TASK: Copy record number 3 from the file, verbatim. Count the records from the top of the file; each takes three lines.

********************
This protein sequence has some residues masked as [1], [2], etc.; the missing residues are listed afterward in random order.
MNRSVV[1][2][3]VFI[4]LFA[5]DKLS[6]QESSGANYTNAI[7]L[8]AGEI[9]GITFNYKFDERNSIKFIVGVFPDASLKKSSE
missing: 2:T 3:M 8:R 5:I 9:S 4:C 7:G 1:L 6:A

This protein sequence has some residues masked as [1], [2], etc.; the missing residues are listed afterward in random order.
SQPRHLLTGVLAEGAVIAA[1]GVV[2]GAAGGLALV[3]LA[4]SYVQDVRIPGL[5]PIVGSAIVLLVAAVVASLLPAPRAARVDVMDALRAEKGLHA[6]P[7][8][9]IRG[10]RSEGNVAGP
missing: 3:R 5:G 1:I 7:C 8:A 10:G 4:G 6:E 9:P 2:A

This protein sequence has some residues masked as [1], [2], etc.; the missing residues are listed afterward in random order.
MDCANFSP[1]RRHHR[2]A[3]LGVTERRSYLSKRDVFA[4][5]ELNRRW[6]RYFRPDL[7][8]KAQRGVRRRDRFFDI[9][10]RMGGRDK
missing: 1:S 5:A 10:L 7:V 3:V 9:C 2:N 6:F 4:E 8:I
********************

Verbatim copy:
This protein sequence has some residues masked as [1], [2], etc.; the missing residues are listed afterward in random order.
MDCANFSP[1]RRHHR[2]A[3]LGVTERRSYLSKRDVFA[4][5]ELNRRW[6]RYFRPDL[7][8]KAQRGVRRRDRFFDI[9][10]RMGGRDK
missing: 1:S 5:A 10:L 7:V 3:V 9:C 2:N 6:F 4:E 8:I